Joe Girardi

Your inaugural Power Rankings

72 Comments

The only thing sillier than predictions about who wins each division several months before the season ends is judging which team is the best before any games are played.  But hey, that’s never stopped me before, so let’s have a Power Ranking, shall we?

And yeah, there is that big of a gap between the AL and the NL. It’s just astounding how much better the top teams in the junior circuit are.

1. Yankees: A 97-win team with rotation problems adds a couple of really good starters. Yeah, I think that plays.

2. Rangers: The two-time defending AL champs lose their top starting pitcher but add another one who, in my view anyway, will be better.  That plays too.

3. Angels: Huge additions in Albert Pujols and C.J. Wilson, obviously, but they also had ten games to make up from the Rangers.

4. Tigers: Fielder and Cabrera are gonna be awesome to see. But there are holes in the lineup and, while still awesome, Justin Verlander can’t match 2011’s numbers again because, really, no one can do that. Right?

5. Rays: The deepest rotation in baseball means that if they have any problems — say Luke Scott is a bust and the bullpen falters — they have the chips to make some deals.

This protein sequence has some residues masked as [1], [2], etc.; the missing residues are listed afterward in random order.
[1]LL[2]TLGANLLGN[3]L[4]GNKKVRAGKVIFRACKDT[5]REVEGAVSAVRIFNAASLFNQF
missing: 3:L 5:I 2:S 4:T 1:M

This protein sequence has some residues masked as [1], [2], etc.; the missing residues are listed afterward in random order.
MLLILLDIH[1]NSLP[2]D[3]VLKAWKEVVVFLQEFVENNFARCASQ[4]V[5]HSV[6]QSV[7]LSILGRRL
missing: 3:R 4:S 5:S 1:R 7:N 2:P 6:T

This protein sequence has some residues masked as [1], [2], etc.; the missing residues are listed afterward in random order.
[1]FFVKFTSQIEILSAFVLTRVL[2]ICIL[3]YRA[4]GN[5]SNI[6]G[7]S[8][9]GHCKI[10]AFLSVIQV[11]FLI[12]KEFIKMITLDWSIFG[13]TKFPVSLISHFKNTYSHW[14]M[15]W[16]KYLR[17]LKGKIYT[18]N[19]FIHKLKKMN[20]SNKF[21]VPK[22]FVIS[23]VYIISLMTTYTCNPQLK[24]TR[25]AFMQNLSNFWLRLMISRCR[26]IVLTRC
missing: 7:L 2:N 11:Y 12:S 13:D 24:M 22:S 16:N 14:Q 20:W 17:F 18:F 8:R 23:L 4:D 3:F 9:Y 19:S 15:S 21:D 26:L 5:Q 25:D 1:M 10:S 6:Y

6. Red Sox: Nowadays everybody wanna talk like they got somethin’ to say, but nothin’ comes out when they move their lips, just a bunch of gibberish, and motherf***ers act like they forgot about how good this team was until September last year.

7. Phillies: Infielders on this team have a worse life expectancy than the drummer for Spinal Tap. But having Halladay, Hamels and Lee hanging around makes up for a lot of stuff. The 1990s-early 2000s Braves won division after division with dudes like Mark Lemke and Keith Lockhart in the infield. I think  the Phillies will be fine.

8. Diamondbacks: Will Ian Kennedy have a repeat year? Exceedingly doubtful. But Trevor Cahill has joined up, I’m curious about an entire year of Paul Goldschmidt, Justin Upton is still awesome and I don’t think the Giants will be substantially better than they were last year. Ergo, the Dbacks.

9. Braves: If Freddie Freeman’s spring training is any indication of how he’ll do this year the perpetual offensive problems this team has will be somewhat mitigated.

10. Giants: Whether you think this team will return to 2010 form has a lot to do with whether you think Melky Cabrera’s 2011 season was indicative of some new normal for him and that he’ll repeat it in AT&T Park. I kinda think it was a fluke.

11. Cardinals: I’m feeling kinda shaky about this given the Carpenter and Furcal injuries, but man, I JUST picked them to win the Central an hour ago, so I have to stick with this a bit longer, no? UPDATE: I have no idea why I thought Rafael Furcal was hurt. I haven’t slept a lot lately.

12. Brewers: Prince Fielder gone, but Aramis Ramirez in (and Casey McGehee out) is pretty decent compensation.